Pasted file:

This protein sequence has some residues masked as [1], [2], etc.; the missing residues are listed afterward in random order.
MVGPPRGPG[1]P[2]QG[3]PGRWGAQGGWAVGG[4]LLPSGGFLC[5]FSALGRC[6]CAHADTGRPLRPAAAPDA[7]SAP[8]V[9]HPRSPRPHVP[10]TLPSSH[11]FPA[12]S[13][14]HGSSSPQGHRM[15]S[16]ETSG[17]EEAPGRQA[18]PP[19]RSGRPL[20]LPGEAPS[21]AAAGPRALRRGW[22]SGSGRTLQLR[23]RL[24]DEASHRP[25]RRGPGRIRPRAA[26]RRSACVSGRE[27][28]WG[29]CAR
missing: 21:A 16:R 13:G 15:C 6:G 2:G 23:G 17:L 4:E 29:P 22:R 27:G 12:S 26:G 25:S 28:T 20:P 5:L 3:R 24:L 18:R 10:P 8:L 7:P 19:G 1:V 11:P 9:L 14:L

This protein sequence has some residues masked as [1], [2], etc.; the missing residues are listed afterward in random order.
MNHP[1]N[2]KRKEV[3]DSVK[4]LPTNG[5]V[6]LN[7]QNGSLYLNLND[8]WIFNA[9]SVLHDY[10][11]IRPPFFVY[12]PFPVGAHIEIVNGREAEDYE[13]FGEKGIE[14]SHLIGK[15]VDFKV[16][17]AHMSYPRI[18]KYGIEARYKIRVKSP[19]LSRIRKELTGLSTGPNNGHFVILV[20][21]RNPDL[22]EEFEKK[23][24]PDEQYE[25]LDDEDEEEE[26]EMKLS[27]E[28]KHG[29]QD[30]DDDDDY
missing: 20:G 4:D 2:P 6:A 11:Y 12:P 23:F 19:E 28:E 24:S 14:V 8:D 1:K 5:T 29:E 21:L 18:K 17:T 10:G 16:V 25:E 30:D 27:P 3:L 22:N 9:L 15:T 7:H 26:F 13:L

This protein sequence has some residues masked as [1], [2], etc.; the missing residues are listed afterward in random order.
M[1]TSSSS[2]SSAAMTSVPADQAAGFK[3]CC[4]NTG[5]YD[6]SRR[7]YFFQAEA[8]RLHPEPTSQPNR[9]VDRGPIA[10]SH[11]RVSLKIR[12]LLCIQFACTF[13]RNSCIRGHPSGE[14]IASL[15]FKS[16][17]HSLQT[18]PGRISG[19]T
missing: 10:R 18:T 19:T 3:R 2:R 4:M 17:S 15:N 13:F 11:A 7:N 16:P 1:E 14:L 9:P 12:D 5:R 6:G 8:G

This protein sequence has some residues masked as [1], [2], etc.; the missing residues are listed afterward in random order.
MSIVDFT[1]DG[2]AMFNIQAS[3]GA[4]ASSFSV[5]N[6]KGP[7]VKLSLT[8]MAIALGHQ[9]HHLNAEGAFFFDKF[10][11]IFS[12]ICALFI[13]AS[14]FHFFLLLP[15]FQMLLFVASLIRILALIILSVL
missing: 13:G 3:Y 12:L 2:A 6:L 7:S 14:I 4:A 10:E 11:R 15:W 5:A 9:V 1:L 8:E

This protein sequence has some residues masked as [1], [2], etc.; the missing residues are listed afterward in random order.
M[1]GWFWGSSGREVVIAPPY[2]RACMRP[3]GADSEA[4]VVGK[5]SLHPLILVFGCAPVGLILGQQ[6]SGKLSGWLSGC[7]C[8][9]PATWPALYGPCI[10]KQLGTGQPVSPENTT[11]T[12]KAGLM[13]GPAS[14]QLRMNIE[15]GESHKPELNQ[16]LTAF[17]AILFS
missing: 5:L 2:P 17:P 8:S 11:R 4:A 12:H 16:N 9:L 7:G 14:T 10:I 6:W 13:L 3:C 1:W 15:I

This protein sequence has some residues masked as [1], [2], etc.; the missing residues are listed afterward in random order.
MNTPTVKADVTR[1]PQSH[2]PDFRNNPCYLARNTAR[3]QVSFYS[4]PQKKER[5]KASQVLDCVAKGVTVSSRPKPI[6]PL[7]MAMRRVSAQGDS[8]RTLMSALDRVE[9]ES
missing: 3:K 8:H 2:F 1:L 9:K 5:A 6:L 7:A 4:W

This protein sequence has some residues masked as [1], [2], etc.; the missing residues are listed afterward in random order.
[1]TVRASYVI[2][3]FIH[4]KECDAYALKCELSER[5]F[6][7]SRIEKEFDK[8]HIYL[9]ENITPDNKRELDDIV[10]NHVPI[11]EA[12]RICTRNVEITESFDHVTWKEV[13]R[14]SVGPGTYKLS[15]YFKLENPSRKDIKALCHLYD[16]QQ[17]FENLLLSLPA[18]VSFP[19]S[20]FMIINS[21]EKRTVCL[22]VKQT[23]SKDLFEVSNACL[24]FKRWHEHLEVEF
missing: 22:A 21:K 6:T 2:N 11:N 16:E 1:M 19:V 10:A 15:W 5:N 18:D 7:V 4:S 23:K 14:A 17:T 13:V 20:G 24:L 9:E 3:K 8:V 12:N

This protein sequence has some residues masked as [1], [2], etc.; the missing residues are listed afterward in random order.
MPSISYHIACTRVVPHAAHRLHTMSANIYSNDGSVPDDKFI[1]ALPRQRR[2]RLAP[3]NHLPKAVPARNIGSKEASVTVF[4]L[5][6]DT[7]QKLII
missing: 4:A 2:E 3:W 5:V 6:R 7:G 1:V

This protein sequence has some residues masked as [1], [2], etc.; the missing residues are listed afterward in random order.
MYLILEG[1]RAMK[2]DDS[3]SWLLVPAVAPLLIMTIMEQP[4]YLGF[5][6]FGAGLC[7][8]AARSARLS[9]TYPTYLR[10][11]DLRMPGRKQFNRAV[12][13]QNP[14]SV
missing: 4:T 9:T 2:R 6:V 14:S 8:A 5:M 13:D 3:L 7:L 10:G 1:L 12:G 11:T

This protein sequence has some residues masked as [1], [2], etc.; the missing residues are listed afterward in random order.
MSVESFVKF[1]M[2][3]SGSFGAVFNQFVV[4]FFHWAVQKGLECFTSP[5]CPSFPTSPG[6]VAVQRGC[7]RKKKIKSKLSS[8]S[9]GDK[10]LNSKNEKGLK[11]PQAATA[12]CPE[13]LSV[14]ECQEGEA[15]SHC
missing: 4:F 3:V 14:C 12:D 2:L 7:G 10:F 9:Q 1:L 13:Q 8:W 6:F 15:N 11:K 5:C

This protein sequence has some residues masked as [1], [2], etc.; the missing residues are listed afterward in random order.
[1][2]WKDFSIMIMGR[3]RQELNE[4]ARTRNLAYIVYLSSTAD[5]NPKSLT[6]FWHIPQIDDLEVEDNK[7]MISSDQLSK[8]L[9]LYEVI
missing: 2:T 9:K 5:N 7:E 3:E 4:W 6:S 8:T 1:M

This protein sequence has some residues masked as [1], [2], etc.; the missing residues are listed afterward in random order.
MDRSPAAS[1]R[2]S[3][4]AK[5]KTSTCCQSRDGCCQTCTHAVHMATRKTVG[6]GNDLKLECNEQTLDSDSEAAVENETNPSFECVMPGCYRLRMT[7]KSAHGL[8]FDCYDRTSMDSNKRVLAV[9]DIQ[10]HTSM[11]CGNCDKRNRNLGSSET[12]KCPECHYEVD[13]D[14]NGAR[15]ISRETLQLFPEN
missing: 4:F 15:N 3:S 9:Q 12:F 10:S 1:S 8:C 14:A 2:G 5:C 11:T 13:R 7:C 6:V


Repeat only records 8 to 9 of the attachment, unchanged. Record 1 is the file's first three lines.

This protein sequence has some residues masked as [1], [2], etc.; the missing residues are listed afterward in random order.
MPSISYHIACTRVVPHAAHRLHTMSANIYSNDGSVPDDKFI[1]ALPRQRR[2]RLAP[3]NHLPKAVPARNIGSKEASVTVF[4]L[5][6]DT[7]QKLII
missing: 4:A 2:E 3:W 5:V 6:R 7:G 1:V

This protein sequence has some residues masked as [1], [2], etc.; the missing residues are listed afterward in random order.
MYLILEG[1]RAMK[2]DDS[3]SWLLVPAVAPLLIMTIMEQP[4]YLGF[5][6]FGAGLC[7][8]AARSARLS[9]TYPTYLR[10][11]DLRMPGRKQFNRAV[12][13]QNP[14]SV
missing: 4:T 9:T 2:R 6:V 14:S 8:A 5:M 13:D 3:L 7:L 10:G 1:L 12:G 11:T